The relationship between circadian gene single nucleotide polymorphisms and clinical and behavioral assessments of sleep and rhythms and course of illness characteristics in subjects with bipolar type I disorder

Robert Gonzalez, Suzanne Gonzalez, Jayanta Gupta, Indika Mallawaarachchi, Trisha Suppes

Research output: Contribution to journalArticle

Abstract

Rhythm disruptions are core clinical features of bipolar disorder and have been hypothesized as underlying pathophysiological mechanisms of the illness. The disorder is often times marked by chronobiological fluctuations and disturbances. Certain course of illness characteristics, such as rapid cycling and seasonality, also suggest rhythm disturbances to be a component of the disorder.

All organisms exhibit rhythmic oscillations in a variety of physiological processes. These rhythms are largely regulated by the biological timing system. While the master timekeeping mechanism is the suprachiasmatic nucleus (SCN) of the hypothalamus, at the core of the circadian timing system are endogenous molecular clocks comprised of “clock genes”. Endogenous molecular clocks function as interconnected transcriptional and translational feedback loops. It is the rhythmic expression of circadian genes that result in the rhythmic properties (i.e., phase, period, amplitude) of endogenous clocks. The core molecular clock is structured as follows: clock circadian regulator (CLOCK) and aryl hydrocarbon receptor nuclear translocator like (ARNTL) form a heterodimer that act as positive regulators activating the transcription of period circadian regulator (PER) and cryptochrome circadian regulator (CRY) genes. PER and CRY proteins form a heterodimer which, in turn, inhibit the transcriptional activity of the CLOCK:ARNTL heterodimer. The resulting decrease in PER and CRY concentrations resets the cycle. The pushes and pulls of these transcriptional/translational feedback loops sustain the period of the circadian oscillator at a near 24-h period. This process is modulated by several factors like kinases such as glycogen synthase kinase 3 beta (GSK3B) and casein kinase 1 epsilon (CSNK1E). In addition to their central role as timekeepers, endogenous molecular clocks regulate the expression of clock-controlled output genes whose products are responsible for the temporal organization of physiological processes many of which are implicated in mood regulation. It is now accepted that virtually every cell contains an autonomous circadian clock and that the circadian timing system is comprised not of one central loop but rather multiple interconnected loops.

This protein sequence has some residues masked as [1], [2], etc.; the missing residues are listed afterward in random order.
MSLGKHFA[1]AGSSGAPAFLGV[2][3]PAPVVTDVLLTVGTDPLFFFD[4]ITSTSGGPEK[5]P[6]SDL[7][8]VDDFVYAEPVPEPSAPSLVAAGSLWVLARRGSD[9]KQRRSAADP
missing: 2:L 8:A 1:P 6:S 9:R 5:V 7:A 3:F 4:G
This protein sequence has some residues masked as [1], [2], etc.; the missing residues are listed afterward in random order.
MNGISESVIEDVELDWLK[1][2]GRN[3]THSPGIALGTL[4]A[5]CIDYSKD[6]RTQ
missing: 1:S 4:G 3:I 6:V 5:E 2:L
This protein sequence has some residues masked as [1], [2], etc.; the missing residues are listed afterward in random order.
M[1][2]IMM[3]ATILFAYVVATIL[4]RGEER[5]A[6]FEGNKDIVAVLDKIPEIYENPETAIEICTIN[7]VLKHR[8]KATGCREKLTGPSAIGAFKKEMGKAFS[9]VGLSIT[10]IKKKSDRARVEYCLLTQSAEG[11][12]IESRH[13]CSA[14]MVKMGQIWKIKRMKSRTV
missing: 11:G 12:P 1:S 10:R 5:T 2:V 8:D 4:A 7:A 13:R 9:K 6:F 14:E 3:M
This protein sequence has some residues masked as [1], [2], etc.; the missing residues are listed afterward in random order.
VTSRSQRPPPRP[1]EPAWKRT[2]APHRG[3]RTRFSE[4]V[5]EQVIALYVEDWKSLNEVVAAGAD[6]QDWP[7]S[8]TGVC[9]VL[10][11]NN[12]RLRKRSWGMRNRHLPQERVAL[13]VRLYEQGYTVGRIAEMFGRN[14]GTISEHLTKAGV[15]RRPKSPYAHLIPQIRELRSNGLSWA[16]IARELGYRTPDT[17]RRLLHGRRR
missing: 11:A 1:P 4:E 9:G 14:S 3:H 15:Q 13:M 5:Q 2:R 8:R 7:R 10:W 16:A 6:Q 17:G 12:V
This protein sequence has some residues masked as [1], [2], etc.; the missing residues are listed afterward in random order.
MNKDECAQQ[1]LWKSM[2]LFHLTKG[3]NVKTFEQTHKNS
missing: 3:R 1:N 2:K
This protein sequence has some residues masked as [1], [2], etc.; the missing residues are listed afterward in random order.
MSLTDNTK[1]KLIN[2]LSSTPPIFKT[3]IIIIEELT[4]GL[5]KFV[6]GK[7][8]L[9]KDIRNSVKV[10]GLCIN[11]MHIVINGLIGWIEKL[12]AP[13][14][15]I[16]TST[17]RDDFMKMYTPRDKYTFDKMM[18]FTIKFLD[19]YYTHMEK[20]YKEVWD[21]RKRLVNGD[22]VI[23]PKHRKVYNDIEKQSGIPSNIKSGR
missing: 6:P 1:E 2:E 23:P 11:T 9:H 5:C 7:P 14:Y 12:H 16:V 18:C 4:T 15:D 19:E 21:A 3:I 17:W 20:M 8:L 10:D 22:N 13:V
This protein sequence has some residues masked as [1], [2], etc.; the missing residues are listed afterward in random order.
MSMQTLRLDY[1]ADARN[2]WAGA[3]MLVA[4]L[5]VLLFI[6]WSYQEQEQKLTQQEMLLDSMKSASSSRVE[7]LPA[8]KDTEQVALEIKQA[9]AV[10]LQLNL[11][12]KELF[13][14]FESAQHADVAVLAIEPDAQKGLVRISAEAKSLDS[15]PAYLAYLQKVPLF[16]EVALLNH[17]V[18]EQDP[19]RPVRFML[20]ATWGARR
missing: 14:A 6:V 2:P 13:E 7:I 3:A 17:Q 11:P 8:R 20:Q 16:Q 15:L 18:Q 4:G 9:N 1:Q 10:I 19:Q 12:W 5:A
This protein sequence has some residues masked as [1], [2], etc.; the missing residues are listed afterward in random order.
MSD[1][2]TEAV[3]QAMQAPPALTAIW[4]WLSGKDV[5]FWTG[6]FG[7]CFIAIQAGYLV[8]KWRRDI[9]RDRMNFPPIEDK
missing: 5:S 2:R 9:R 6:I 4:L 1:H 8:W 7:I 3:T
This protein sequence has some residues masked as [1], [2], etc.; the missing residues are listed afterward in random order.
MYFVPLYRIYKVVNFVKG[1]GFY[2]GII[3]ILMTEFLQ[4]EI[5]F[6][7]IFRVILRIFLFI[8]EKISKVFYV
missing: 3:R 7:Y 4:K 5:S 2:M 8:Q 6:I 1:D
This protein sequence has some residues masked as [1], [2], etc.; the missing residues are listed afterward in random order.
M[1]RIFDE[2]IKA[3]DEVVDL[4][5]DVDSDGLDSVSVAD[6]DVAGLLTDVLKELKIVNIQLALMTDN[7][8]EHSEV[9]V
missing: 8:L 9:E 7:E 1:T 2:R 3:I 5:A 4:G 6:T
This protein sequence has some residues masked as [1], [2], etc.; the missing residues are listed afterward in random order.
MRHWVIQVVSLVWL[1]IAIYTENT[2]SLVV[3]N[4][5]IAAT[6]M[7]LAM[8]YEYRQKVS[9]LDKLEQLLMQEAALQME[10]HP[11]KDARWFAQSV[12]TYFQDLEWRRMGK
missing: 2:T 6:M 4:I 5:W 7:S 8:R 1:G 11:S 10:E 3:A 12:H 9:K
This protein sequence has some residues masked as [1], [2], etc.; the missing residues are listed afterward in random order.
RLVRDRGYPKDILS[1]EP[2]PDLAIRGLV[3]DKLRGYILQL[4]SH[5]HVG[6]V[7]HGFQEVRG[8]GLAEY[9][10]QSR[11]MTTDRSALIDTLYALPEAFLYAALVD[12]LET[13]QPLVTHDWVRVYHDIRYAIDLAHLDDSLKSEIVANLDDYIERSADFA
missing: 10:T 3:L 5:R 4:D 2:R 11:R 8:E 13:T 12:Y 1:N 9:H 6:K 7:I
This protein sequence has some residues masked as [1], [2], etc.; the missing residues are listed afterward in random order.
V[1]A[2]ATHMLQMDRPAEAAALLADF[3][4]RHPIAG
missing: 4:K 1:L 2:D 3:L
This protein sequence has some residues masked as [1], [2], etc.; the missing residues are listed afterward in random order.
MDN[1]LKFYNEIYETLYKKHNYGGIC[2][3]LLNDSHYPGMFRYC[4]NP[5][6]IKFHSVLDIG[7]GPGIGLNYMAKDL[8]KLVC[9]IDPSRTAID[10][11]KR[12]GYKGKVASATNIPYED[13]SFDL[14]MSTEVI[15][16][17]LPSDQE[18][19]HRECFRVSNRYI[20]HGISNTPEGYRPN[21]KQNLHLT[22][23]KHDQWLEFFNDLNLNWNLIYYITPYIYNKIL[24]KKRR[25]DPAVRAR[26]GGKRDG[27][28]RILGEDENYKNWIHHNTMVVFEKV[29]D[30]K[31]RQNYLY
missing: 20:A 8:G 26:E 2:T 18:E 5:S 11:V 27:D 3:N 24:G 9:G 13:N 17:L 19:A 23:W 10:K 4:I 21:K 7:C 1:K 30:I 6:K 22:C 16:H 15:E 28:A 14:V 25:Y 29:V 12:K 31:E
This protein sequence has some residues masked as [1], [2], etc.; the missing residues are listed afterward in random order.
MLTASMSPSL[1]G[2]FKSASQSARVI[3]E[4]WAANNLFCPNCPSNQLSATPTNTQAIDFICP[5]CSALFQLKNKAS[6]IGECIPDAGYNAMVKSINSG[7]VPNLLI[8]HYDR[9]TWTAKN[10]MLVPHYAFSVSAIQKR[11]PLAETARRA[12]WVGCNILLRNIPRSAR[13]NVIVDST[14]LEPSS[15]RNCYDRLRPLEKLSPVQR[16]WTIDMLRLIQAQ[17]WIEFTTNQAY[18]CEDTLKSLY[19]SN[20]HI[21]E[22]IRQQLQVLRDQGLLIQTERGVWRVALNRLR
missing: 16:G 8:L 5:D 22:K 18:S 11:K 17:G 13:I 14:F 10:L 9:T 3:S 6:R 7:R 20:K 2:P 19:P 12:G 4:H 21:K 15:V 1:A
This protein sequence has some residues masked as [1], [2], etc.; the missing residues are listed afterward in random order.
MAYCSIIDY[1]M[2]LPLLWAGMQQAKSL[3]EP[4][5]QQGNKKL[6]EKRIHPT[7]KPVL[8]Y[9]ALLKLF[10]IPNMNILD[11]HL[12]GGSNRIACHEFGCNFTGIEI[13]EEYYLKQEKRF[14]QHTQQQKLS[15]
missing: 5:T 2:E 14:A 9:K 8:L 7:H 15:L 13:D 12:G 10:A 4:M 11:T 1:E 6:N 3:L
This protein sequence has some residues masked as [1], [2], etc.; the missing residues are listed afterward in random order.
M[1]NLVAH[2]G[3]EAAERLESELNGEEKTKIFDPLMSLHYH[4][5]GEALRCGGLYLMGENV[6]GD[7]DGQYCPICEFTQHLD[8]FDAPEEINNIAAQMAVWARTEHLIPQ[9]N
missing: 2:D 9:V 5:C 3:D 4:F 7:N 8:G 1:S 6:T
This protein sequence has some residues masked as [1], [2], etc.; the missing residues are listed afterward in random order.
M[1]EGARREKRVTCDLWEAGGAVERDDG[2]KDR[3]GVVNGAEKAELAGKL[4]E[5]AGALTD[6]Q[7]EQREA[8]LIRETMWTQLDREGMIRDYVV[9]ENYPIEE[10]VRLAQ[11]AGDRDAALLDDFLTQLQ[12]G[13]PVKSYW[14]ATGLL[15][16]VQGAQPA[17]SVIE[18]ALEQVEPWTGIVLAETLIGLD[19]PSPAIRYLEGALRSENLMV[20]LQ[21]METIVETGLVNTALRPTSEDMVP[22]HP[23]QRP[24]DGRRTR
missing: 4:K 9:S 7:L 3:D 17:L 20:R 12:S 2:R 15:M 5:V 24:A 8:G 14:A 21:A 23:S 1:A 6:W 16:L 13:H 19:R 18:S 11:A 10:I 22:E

In their preeminent textbook, Manic-Depressive Illness, Goodwin and Jamison postulated that “the genetic defect in manic depressive illness involves the circadian pacemaker or systems that modulate it” [10]. As a complex trait disorder [11], multiple genetic risk factors are likely associated with the development of bipolar disorder. Circadian genes are plausible candidate genes for bipolar disorder [10]. It has been proposed that the phenotypic expression of certain diseases may be related to the functioning of molecular clocks [12]. From a phenotypic standpoint, circadian gene variants may impact the expression of bipolar disorder. Circadian gene polymorphisms have been associated with recurrence rates and cycling patterns [13], [14], insomnia [13], [15], age at illness onset [16], diurnal patterns of mood expression [13], and response to treatments such as sleep deprivation [16] and lithium [17].

We, therefore, designed a proof-of-concept study to assess the relationship between circadian gene single nucleotide polymorphisms (SNPs) and clinical and behavioral assessments of sleep and rhythms and course of illness characteristics in subjects with bipolar type I disorder (BDI).
Original languageEnglish (US)
Pages (from-to)11-18
JournalPersonalized Medicine in Psychiatry
Volume13-14
StatePublished - Mar 2019

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